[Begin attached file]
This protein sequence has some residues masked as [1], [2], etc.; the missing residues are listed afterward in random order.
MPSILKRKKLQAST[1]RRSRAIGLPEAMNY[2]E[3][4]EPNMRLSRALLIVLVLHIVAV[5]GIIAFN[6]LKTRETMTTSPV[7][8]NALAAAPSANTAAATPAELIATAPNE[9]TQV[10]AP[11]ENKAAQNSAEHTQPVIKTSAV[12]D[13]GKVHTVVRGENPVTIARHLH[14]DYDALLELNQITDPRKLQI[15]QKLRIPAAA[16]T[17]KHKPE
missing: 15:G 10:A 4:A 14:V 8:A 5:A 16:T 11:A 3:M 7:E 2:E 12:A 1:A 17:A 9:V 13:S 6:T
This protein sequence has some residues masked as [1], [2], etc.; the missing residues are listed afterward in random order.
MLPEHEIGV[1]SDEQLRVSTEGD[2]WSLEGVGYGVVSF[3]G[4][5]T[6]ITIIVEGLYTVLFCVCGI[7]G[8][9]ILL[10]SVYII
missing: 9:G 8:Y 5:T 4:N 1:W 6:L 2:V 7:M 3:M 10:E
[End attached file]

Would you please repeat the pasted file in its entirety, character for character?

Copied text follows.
This protein sequence has some residues masked as [1], [2], etc.; the missing residues are listed afterward in random order.
MPSILKRKKLQAST[1]RRSRAIGLPEAMNY[2]E[3][4]EPNMRLSRALLIVLVLHIVAV[5]GIIAFN[6]LKTRETMTTSPV[7][8]NALAAAPSANTAAATPAELIATAPNE[9]TQV[10]AP[11]ENKAAQNSAEHTQPVIKTSAV[12]D[13]GKVHTVVRGENPVTIARHLH[14]DYDALLELNQITDPRKLQI[15]QKLRIPAAA[16]T[17]KHKPE
missing: 15:G 10:A 4:A 14:V 8:A 5:A 16:T 11:A 3:M 7:E 2:E 12:A 1:A 17:A 9:V 13:S 6:T
This protein sequence has some residues masked as [1], [2], etc.; the missing residues are listed afterward in random order.
MLPEHEIGV[1]SDEQLRVSTEGD[2]WSLEGVGYGVVSF[3]G[4][5]T[6]ITIIVEGLYTVLFCVCGI[7]G[8][9]ILL[10]SVYII
missing: 9:G 8:Y 5:T 4:N 1:W 6:L 2:V 7:M 3:M 10:E